Mr Goh from the PPP, however, disagreed that egos would get in the way.
“If we are all egomaniacs, we won’t be sitting on the same table … All the leaders have their differences in their ideologies, policy-wise and how things should be done, but I do not think they are so egoistic as to say they can do it all by themselves,” he said.
We understand that we cannot do it alone and we need to unite and depend on each other for our future success.
Mr Goh, for one, said he has no qualms taking a backseat. “The back-end is as important as the front … I do not see anything bad about that,” he said.
COMMON VISION, IDENTITY VITAL
While the nitty-gritty of the proposed coalition is still to be ironed out, analysts and politicians said that uniting behind a single vision and identity will be key to achieving any success.
The parties need to agree on a “conscientious” pooling of resources and a united electoral strategy, said Singapore Management University (SMU) law lecturer Eugene Tan.
Mr Spencer Ng, secretary-general of the NSP, said working towards the same goal was the “fundamental cornerstone” if the parties were to fight more effectively at the ballot box.
A common vision, said Asst Prof Woo, is also important so that the coalition can transcend the personality politics that has thus far characterised the country's opposition landscape.
“The lack of a common vision will only damage the coalition’s credibility to potential voters,” he added.
Singaporeans First secretary-general Tan Jee Say said that the seven parties have met to discuss several issues such as the cost of living, minimum wage and foreign worker inflows.
He also acknowledged that the parties will have to reach a “compromise” and adopt a “give-and-take spirit” to form a successful coalition. As long as the parties agree on the core issues to tackle, peripheral differences “will not matter as much”, he said.
Mr Goh said the parties concur on many issues, including the need to cut ministerial salaries and to stem increases in the Goods and Services Tax — which is set to rise from 7 per cent to 9 per cent between 2021 and 2025.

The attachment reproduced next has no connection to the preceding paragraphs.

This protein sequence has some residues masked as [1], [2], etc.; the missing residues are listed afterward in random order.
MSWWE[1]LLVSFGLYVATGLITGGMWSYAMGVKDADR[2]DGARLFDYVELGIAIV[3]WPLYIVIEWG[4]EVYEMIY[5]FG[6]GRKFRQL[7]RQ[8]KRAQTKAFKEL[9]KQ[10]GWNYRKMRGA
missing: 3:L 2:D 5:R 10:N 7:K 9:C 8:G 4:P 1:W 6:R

“Fundamentally, we feel that the PAP should not be in power anymore,” said Mr Goh, claiming that the PAP government is not running the country as well as it used to be.
Political analyst Felix Tan, an associate lecturer with SIM Global Education, said the proposed coalition must go beyond just being “against the ruling party”. Clear policies and directions will be key to convincing voters, especially as the extent of change the coalition can effect is still in question, he said.
More than a common vision, the parties will have to forge a shared identity, analysts said.
Party identities will be diminished in the process, said Asst Prof Woo.
Party leaders said that this was not a huge concern and they will work towards adopting a common logo and banner under which they will contest elections. Said NSP’s Mr Ng:
If the coalition really comes into existence, it’s only natural that we will contest under one party and one logo.
A clear agenda and arrangement under which the coalition speaks and campaigns as one will also help it to draw candidates, said Mr Tan from Singaporeans First.
The proposed coalition also needs to focus on creating a steady pipeline of talent to ensure it stays relevant and viable for the long haul, said analysts.
Political parties, including PAP, face a perennial challenge of getting suitable candidates to step forward. Among the opposition parties, WP has the strongest brand name and would be the natural choice for those aspiring to join the opposition, analysts noted.
Asst Prof Woo said that parties in the proposed alliance are presently unequal in their ability to attract and retain talent.
RP, for example, has had little success, with members coming and going in quick succession. By contrast, SDP has fared better, he added.
Indeed, most of the parties face a dearth of talent, said SIM’s Dr Tan, and have not demonstrated the tenacity to seek out new blood or keep existing members.
SMU’s Assoc Prof Tan said the parties have a long way to go in making a compelling case on why any budding politician should opt for them.
One reason the smaller parties face this difficulty is that they tend to go into “political hibernation” after elections.
Agreeing, Dr Bilveer Singh, a political scientist with NUS, said the parties should raise their visibility to woo talent. They cannot just be “fly-by-night” parties, but ought to capitalise on social media to scout potential candidates — an area in which they are lagging behind right now.
Notwithstanding the concerns over talent, some opposition leaders remained sanguine.
Mr Tan from Singaporeans First said the discussions sparked by the proposed coalition could inspire those who are ready to step forward. “With every election, there will always be new people coming up, people who are older, and ready for a change,” he added.